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HomepageThe Old Cullen Family Seat
at Cullenstown, Co Wexford
Jim Cullen

There is now a Photo Gallery of Cullenstown, from pictures taken by Charles Cullen on his visit there in June of 2000. Many thanks to Charles for allowing his pictures to be posted for the rest of us to enjoy. There are no photos of Cullenstown Castle on the internet that I've ever been able to find so, for many of you, this may be your first chance to take a peek at the old Cullen Family seat in Cullenstown, Co Wexford. Please give the page a minute or two to download - I've done my best to make the wait bearable and still provide worthwhile images.

This information has been relocated from the Posting Page for Co Wexford due to its size. I hope to add more information on our family's old Norman seat at Cullenstown, including a map and more information on Cullenstown Castle itself. If you want to add to this page, even if it's just one tidbit you are able to give, your help would be very much appreciated. Just use the below link to send your information via e-mail and include the source of the info, if possible.

Click here to contribute your information regarding Cullenstown.

Map: Details to be added.

The Cullens of Cullenstown (Ballycoloun), Co Wexford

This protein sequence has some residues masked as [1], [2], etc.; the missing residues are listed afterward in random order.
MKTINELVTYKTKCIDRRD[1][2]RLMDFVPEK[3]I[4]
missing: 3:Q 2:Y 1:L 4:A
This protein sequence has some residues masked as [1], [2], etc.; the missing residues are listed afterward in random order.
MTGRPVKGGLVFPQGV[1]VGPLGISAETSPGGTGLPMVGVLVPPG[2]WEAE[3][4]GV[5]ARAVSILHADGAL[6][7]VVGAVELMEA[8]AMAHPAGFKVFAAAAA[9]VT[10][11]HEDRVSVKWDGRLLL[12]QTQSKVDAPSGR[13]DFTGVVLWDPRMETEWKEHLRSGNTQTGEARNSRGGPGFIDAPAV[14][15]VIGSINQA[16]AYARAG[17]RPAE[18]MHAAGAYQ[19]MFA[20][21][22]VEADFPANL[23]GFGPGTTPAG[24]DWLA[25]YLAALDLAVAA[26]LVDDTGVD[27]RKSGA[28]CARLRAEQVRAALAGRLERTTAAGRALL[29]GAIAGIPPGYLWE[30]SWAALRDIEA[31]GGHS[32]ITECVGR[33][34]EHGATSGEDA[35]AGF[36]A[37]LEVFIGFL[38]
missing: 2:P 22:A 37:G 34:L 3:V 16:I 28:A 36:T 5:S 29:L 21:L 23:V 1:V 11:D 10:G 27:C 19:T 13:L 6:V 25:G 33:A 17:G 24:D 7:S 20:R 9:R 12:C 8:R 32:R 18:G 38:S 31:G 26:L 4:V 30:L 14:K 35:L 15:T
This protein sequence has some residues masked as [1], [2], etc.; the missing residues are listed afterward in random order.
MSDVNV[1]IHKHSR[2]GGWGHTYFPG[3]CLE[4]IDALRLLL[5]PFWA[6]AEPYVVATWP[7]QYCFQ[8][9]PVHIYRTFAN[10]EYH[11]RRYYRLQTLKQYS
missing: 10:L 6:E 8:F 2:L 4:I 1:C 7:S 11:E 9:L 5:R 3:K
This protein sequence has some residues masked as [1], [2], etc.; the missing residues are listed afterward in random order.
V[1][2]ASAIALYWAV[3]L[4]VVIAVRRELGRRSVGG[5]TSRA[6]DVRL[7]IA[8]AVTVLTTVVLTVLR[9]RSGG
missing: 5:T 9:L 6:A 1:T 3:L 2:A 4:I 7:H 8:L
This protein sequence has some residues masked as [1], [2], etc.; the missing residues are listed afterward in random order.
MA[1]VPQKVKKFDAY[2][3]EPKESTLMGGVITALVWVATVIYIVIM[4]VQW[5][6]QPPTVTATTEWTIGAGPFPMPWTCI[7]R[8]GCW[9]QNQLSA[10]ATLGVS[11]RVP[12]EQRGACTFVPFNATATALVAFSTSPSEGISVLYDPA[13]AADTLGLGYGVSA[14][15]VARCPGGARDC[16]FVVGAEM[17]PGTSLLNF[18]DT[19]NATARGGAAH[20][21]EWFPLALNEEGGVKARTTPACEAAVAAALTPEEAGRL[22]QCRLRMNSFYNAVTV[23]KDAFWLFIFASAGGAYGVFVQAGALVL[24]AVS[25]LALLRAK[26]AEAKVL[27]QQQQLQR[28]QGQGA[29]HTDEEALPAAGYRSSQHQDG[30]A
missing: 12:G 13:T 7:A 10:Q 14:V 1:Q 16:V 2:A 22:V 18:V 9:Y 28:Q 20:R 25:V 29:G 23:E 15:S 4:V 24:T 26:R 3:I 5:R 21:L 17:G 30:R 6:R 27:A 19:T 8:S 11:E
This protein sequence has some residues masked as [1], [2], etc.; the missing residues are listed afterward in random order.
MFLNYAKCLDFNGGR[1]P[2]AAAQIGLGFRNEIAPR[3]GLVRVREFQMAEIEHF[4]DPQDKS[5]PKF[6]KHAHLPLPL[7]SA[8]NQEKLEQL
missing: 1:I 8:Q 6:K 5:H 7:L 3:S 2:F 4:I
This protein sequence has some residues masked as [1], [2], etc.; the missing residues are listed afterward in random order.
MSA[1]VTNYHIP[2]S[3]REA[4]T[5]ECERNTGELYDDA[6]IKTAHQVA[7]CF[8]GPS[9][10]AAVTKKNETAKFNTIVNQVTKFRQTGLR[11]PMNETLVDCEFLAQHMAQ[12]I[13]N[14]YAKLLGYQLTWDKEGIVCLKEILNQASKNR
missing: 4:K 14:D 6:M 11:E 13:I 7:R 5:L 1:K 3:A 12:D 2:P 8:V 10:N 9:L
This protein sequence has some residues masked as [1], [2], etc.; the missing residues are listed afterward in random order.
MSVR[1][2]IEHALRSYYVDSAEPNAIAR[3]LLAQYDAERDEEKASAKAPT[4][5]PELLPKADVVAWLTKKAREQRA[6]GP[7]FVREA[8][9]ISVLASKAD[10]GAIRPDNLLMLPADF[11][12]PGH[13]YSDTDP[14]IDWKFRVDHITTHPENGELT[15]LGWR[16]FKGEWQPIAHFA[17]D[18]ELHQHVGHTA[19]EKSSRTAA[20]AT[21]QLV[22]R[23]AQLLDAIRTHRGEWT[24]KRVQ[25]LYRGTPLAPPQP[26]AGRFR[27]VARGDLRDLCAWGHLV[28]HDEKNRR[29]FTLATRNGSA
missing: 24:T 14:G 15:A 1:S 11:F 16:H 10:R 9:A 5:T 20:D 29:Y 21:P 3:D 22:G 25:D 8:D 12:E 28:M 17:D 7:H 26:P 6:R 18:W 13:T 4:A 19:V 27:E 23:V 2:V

In Hilary Murphy's Families of County Wexford, we find mention of the Cullen family as the "Anglo-Norman" Colyns who were prominent in Co Wexford up until the arrival of Cromwell (1649). We find very similiar names in Co Kent, England during the 15'th century. Spelling variations in Co Kent, according to land deeds of the time, are given variously as Colyn, Colyne, Colyns, and Colin, with Colyn being by far the most common variation, evidently the accepted spelling at that time. It can be conjectured that the Cullens were a Norman family that migrated across the channel between France and England, some time after the Norman conquest of England in 1066. Norman merchants and artisans came to England during this time to set up shop in the "new world". From one of the branches of this family may have sprung the line that eventually found its way into Ireland a hundred years later.

It is said that the Norman ancestors of the Cullen family were planted in Wales and then later participated in the "invasion" of Ireland in 1169. Rather than an invasion, the Norman conquests were more than just a single event. Often there were precursory settlements of the Normans, preceding an actual "invasion". For some time after their formal arrival, further Norman settlement would occur as families moved into the area to take advantage of the opportunities in the new territory. In Ireland, the Norman family was prominent in Co. Wexford. Their seat was at Cullenstown Castle in Bannow Parish near where the Normans first landed in force in 1169. They retained their position for quite some time and Cullen of Cullenstown is listed among the leading gentry of Co. Wexford in the Clongowes Manuscript of 1598. There are many mentions of early Cullens in Co Wexford from The Civil Survey of Wexford 1654-1656, Knights Fees in Co Wexford, The Leinster Inquisitions, and other sources many of which are quoted in Hore's History of Wexford. Among those early Cullens mentioned are:

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